To mark the launch of Last Word’s new brand Fund Selector Middle East, we hosted a roundtable for nine experienced investment professionals working in the region. They discussed some of the most pressing issues the industry is facing today.
Tom Porter, managing director, Asia, International Adviser
It was with great pleasure that we hosted our first Fund Selector Middle East roundtable in Dubai, during which nine leading investment professionals discussed the themes most affecting their portfolio construction and asset-allocation decisions.
Markets saw a sharp sell-off in February, with the Dow Jones registering the biggest one-day points drop in its 122-year history. We asked our delegates whether they thought this new volatility was the beginning of something more worrying.
In light of increased volatility, and following a conversation about how best to guard against this, we wanted to know what worried our delegates most about the current economic climate, and the panel’s answers were strikingly different.
Kashif Arbab, senior investment adviser, Mashreq Bank
Sean Daykin, CIO, Sabban Holdings
Gary Dugan, CIO, Namara Wealth Advisers
Szymon Idzikowski, multi-asset portfolio manager, Abu Dhabi Commercial Bank
Appul Jaisinghani, head of funds and structured products, Emirates NBD
Oliver Kettlewell, senior portfolio manager, Mashreq Capital
Jesse Motion, director, Middle East, BlackRock
Charlotte Solomon, CFA, BlackRock Multi-Asset Strategies group, BlackRock
Ross Teverson, head of strategy – emerging markets, Jupiter Asset Management
Following a period of flat volatility last year, the Vix saw several dramatic spikes last month. The attendees discussed whether they thought this was the beginning of a new, more lengthy, high-volatility phase.
Oliver Kettlewell, portfolio manager at Mashreq Capital, explained that he thought the volatility was a knee-jerk reaction: “Markets were spooked by the decent wage growth numbers in the US and acted on this.”
Ross Teverson, head of strategy global – emerging markets for Jupiter, said it was difficult for him to make general volatility predictions when there were such extremes of valuations in emerging markets today.
“By way of example, Tencent, the largest holding in the index, is trading at 43 times future earnings, while Hynix in Korea is trading at only 2.4 times EV/EBITDA and four times PE. EV/EBITDA is lower than PE because it’s got cash sitting on the balance sheet,” he said.
Szymon Idzikowski, fund analyst, Abu Dhabi Commercial Bank, said he remains positive on the market: “I don’t see a catalyst that would end the synchronised growth of recent times. Historically, the precursor to a recession has been an inverted relationship between the short and long-term yield curve and we’re still not seeing that, so we remain positive.”
Source: FE Analytics
In light of the increase in volatility, the roundtable attendees provided their insights into the best defensive position to take over an extended period.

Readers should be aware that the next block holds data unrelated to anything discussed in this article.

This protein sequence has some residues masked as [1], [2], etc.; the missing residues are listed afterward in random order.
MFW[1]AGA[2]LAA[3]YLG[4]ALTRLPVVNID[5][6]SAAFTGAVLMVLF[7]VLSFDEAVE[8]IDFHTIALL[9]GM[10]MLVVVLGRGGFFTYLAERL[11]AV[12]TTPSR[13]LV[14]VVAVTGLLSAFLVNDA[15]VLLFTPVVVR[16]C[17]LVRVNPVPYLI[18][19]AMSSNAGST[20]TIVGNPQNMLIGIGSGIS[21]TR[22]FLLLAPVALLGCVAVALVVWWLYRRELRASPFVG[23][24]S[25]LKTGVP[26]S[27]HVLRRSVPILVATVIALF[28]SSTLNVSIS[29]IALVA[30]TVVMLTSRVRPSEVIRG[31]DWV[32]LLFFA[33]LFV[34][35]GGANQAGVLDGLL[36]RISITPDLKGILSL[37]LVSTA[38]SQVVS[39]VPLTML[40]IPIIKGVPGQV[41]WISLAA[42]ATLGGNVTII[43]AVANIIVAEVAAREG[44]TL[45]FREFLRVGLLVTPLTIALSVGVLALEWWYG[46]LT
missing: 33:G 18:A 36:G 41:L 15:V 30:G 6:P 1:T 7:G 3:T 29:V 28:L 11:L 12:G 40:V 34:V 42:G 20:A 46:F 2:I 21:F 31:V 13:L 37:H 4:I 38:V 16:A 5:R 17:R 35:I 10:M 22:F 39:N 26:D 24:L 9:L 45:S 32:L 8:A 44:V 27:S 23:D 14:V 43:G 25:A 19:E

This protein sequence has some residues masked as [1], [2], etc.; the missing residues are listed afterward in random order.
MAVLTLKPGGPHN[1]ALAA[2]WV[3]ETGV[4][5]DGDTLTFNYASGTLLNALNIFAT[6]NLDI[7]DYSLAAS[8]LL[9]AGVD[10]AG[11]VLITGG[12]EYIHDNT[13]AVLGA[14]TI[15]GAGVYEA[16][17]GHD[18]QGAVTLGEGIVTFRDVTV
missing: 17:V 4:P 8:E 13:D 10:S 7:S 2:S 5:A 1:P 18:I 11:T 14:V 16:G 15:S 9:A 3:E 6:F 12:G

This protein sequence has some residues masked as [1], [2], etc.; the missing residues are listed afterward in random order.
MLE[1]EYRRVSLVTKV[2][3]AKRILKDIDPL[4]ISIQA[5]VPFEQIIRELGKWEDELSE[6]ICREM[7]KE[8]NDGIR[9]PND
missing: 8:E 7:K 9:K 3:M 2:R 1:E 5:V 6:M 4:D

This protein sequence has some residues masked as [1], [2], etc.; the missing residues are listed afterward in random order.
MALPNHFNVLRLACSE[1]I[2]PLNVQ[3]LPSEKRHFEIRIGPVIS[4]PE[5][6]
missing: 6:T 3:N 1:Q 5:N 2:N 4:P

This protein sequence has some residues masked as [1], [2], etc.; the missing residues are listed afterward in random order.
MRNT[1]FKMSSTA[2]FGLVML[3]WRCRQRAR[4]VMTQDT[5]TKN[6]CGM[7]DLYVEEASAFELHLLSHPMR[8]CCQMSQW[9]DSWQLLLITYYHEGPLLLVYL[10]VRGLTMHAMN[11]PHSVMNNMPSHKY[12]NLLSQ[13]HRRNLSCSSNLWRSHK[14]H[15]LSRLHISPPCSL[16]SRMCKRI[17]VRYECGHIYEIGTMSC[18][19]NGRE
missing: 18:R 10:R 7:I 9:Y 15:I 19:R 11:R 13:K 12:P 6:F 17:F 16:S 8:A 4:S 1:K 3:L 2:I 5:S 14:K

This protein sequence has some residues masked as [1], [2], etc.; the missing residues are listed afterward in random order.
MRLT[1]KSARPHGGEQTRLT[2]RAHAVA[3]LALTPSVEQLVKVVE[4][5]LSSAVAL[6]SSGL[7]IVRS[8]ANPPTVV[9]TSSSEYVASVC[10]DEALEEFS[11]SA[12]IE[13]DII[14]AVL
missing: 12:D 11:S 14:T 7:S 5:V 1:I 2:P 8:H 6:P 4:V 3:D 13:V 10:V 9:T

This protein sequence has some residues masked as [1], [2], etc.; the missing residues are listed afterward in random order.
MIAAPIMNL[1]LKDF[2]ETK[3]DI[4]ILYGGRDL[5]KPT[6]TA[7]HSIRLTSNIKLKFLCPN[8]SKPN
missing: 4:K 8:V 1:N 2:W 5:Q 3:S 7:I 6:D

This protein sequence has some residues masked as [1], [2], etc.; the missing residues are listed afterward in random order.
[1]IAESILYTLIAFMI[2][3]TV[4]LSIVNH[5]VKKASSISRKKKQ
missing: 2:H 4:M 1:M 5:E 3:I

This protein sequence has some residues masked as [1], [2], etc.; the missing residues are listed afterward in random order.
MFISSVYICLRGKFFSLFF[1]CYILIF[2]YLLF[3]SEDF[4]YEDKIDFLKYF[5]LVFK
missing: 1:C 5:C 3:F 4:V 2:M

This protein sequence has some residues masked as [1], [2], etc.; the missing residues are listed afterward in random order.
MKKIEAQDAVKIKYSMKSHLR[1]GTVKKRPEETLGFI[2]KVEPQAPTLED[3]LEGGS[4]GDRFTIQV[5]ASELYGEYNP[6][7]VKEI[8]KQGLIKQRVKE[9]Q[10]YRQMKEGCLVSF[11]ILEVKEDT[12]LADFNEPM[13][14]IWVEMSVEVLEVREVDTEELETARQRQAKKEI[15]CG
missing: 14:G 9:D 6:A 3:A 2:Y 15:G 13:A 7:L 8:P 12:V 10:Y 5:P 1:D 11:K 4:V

Idzikowski explained that he was duty-bound in his position at the Abu Dhabi Commercial Bank to pay careful attention to the “appropriate level of risk for his client’s profile”. He added: “We have quite a conservative approach.”
Sean Daykin, chief investment officer, Sabban Holdings, declared: “I’m glad I don’t have to buy public equities and debt because if you only do those two asset classes, you’re kind of stuffed.”
Kashif Arbab, senior investment adviser at Mashreq Bank, added that given asset allocation should be 60/40 on a global level, the best defensive position is careful geographical allocation and sector positioning: “On a tactical basis, we prefer European markets.”
Charlotte Solomon, product strategist, multi-asset, BlackRock, explained that rising interest rates were an issue that required defence. “We’ve been managing our portfolios with a relatively conservative amount of duration for some time now [to combat rising rates]… but have used the recent pickup in yields to add some select duration exposure, which can give us more ballast in periods of equity market sell-offs.”
A central area of debate for the delegates is how best to marry return expectations with a client’s risk tolerance, and Appul Jaisinghani, business profile as head of funds and structured products at Emirates NBD, said this was one of the issues they faced.
“It is not unusual to meet clients with a stated risk tolerance that is different from the return they want to target. Another complication is that sometimes, unfortunately, clients with a strong income objective are unable to differentiate between a fund’s distributions versus the potential return of the underlying asset class.
“This can lead to client flows into funds that seem to pay high distributions that are not based on the portfolio’s natural underlying income. It would be great if some of the top asset managers in the region restricted distributions to natural income. It is would also be excellent if promoters began to educate their clients on the real sources of these funds distributions.”